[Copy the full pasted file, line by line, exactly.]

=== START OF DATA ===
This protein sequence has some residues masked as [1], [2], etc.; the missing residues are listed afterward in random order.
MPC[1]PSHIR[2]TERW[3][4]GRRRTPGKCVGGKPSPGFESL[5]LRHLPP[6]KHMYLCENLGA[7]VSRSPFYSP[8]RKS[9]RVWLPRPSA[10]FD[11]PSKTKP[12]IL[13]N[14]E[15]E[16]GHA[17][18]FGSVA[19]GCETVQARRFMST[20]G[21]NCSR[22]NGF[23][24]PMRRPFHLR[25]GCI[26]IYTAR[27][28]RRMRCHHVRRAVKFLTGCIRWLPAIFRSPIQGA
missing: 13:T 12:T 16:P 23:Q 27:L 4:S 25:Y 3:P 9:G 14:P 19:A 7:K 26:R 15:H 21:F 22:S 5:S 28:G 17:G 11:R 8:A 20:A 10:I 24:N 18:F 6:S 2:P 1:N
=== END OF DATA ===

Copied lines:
This protein sequence has some residues masked as [1], [2], etc.; the missing residues are listed afterward in random order.
MPC[1]PSHIR[2]TERW[3][4]GRRRTPGKCVGGKPSPGFESL[5]LRHLPP[6]KHMYLCENLGA[7]VSRSPFYSP[8]RKS[9]RVWLPRPSA[10]FD[11]PSKTKP[12]IL[13]N[14]E[15]E[16]GHA[17][18]FGSVA[19]GCETVQARRFMST[20]G[21]NCSR[22]NGF[23][24]PMRRPFHLR[25]GCI[26]IYTAR[27][28]RRMRCHHVRRAVKFLTGCIRWLPAIFRSPIQGA
missing: 13:T 12:T 16:P 23:Q 27:L 4:S 25:Y 3:P 9:G 14:P 19:A 7:K 26:R 15:H 21:F 22:S 5:S 28:G 17:G 11:R 8:A 20:A 10:I 24:N 18:F 6:S 2:P 1:N